Gary Mitchell's Biz/Dev Coaching Blog
This is a very brief introduction to using LinkedIn to raise your profile. Keep and eye out this month for a more in depth article in The Lawyers Weekly.
First create your profile. Then search for current clients and invite them to your network. Then ask them for recommendations. Do the same for past clients, other professional connections, University contacts etc. Join appropriate groups and become a part or start discussions.
Use LinkedIn as part of your market research. Search out companies you wish to serve and find the people who you need to start building relationships with. See what groups they belong to and join them. Begin to build lasting relationships. The possibilities are endless.
Just a quick note to let you know that I have been asked to apply for Equity Partnership by the firm.
I wanted to thank you for your excellent work. You have no doubt contributed significantly to the tremendous year that I am having and gave me the confidence and strength that I needed to feel comfortable with my business development approach, which you tailored to my needs and personality.
Speak to you soon and again thank you so much.
-October, 2010, Non Equity Partner, National Firm
Time management is an issue that often comes up with my clients. Let’s face it you have a hectic schedule to begin with and when you get a client who is demanding of your time, it gets even worse. One simple solution is to use to do lists every day. Keep them updated before you leave for the day and review it first thing in the morning. Things will change and there will be times when things appear to be going sideways, but keep to your list and it will help you keep on track.
Working with one of my clients today going through his contact list and something came up for him. Up until now he was overlooking the power of some of his contacts in referring clients to him. He is in a unique situation with his firm and has an excuse to touch base with all of them. I cautioned him not to skip the ‘discovery’ part of this and find out more information about what is going on in their world.
In today’s marketplace it’s more important than ever to have a strong recognizable and distinct personal brand. Whether you are in house or in private practice you are more valuable when you have a strong personal brand, and you can take it with you wherever you go. So, get published regularly, speak at industry events often, create and build a strong LinkedIn profile, have your own blog, keep in regular communication with your clients, make regular visits to their place of work, and stay top of mind.
Today I had a first ‘in-take’ session with a new client. I have to be honest, it wasn’t until about half way through the session that I felt confident he was ‘coachable’. He started off very vague and distant. Then when we discussed his priorities, he came out and said, “building my practice is not my top priority”, so I had to ask, “What is”.
He came out and told me he is a recovering alcoholic and that his recovery is his top priority. Ok then, good to keep that in mind. I knew right then and there that he was not only coachable, but that he would do very well in our coaching program because he was able to be so frank and honest.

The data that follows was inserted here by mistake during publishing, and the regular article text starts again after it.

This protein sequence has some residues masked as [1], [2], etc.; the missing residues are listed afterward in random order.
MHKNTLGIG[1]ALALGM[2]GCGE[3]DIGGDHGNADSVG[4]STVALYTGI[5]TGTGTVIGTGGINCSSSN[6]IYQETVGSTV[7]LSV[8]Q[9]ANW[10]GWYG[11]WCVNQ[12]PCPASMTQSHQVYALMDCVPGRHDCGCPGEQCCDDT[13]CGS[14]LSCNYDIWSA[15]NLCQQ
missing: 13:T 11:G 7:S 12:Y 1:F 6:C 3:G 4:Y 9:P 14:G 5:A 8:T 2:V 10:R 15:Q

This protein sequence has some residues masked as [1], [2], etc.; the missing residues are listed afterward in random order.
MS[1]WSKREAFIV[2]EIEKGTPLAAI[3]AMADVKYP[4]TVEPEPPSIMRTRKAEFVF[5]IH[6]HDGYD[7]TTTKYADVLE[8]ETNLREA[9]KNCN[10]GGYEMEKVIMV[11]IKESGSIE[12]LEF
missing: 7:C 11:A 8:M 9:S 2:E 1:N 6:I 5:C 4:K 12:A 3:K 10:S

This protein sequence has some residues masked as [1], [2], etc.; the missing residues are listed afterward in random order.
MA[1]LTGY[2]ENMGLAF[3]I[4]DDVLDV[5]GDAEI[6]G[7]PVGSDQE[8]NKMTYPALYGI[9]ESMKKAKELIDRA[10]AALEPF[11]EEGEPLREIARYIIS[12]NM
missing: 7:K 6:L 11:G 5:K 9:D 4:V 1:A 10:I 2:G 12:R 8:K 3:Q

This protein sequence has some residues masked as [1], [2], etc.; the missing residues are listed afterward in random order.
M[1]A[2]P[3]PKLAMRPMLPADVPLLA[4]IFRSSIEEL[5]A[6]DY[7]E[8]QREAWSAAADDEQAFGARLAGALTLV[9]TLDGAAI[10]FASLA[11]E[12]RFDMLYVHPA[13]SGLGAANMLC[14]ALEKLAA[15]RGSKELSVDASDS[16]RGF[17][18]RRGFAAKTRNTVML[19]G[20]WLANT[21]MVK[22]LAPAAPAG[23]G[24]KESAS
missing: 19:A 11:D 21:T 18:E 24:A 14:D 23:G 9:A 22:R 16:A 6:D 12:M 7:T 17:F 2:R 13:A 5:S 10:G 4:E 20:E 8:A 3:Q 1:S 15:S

On a call today, one of my clients asked me for some practical advice on how to overcome feeling intimidated when meeting more senior people at events. First, I say the same thing everytime, ask them questions. Make it about them and not you. People generally love to talk about themselves. An example question might be, “What is the most interesting thing you have worked on recently?”
Once you get the conversation started just follow the information and it will allow you to come up with follow up questions. And don’t forget, this is a great time to do some of your market research-“what do you read and why?”; “What brings you to this event?”; “What are some other events you attend and why?” Create an arsenal of questions and always be ready.
On a call with one of my clients this week he wanted to know how to best meet the decision makers at an up-coming event. He told me that he had good relationships with more junior types. I suggested he leverage those relationships by asking the ahead of time if they would make the introductions.
Or rather, don’t sweat or get stressed over the things you can’t control. Yesterday I was on a call with a client. He is very hard on himself in general. This time it has to do with billing his clients and getting paid. This is the first big client he has brought in himself and he is very stressed out abou the client paying. I suggested to him that he did the work, he billed the client, now it is really out of his hands. He has enough stress to deal with and doesn’t need to add this to it. Yes he is following up with the client because that is still within his control. Whether they pay or not, is not.
Have you been thinking it’s time to try new approaches? Or maybe you have just been frustrated with your lack of results. Happy New Year, maybe this is the year that you try something(s) new. So if you have been living or thinking inside the box, get rid of it with the Christmas tree, and try something new.